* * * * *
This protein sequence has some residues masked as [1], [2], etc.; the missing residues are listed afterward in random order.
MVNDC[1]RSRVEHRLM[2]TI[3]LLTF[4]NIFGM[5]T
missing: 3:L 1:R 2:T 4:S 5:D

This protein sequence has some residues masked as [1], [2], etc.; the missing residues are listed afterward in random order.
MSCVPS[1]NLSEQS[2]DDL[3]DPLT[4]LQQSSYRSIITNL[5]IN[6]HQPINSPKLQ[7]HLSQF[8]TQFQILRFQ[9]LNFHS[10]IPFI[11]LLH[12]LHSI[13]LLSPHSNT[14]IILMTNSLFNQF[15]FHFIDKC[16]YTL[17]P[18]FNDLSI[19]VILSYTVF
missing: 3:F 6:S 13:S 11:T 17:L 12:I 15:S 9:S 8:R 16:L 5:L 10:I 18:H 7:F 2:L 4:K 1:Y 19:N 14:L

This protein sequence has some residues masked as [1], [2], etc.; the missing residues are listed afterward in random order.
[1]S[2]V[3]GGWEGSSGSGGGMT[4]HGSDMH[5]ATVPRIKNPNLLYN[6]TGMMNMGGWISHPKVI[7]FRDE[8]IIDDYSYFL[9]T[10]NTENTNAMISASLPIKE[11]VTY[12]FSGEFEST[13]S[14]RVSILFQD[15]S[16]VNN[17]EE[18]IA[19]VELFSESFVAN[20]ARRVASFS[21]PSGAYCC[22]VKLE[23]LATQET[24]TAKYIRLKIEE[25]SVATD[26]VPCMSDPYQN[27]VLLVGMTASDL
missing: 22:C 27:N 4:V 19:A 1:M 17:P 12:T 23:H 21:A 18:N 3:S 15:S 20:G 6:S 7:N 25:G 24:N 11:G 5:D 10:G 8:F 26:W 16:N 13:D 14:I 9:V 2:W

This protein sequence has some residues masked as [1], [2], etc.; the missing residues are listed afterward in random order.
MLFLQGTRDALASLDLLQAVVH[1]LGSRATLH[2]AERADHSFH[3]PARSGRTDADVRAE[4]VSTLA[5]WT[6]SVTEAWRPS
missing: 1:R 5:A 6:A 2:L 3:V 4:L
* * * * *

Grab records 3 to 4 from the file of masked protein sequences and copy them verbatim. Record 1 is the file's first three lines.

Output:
This protein sequence has some residues masked as [1], [2], etc.; the missing residues are listed afterward in random order.
[1]S[2]V[3]GGWEGSSGSGGGMT[4]HGSDMH[5]ATVPRIKNPNLLYN[6]TGMMNMGGWISHPKVI[7]FRDE[8]IIDDYSYFL[9]T[10]NTENTNAMISASLPIKE[11]VTY[12]FSGEFEST[13]S[14]RVSILFQD[15]S[16]VNN[17]EE[18]IA[19]VELFSESFVAN[20]ARRVASFS[21]PSGAYCC[22]VKLE[23]LATQET[24]TAKYIRLKIEE[25]SVATD[26]VPCMSDPYQN[27]VLLVGMTASDL
missing: 22:C 27:N 4:V 19:A 1:M 17:P 12:T 23:H 21:A 18:N 3:S 15:S 20:G 6:S 7:N 25:G 24:N 11:G 5:D 10:G 8:F 26:W 16:N 13:D 14:I 9:V 2:W

This protein sequence has some residues masked as [1], [2], etc.; the missing residues are listed afterward in random order.
MLFLQGTRDALASLDLLQAVVH[1]LGSRATLH[2]AERADHSFH[3]PARSGRTDADVRAE[4]VSTLA[5]WT[6]SVTEAWRPS
missing: 1:R 5:A 6:A 2:L 3:V 4:L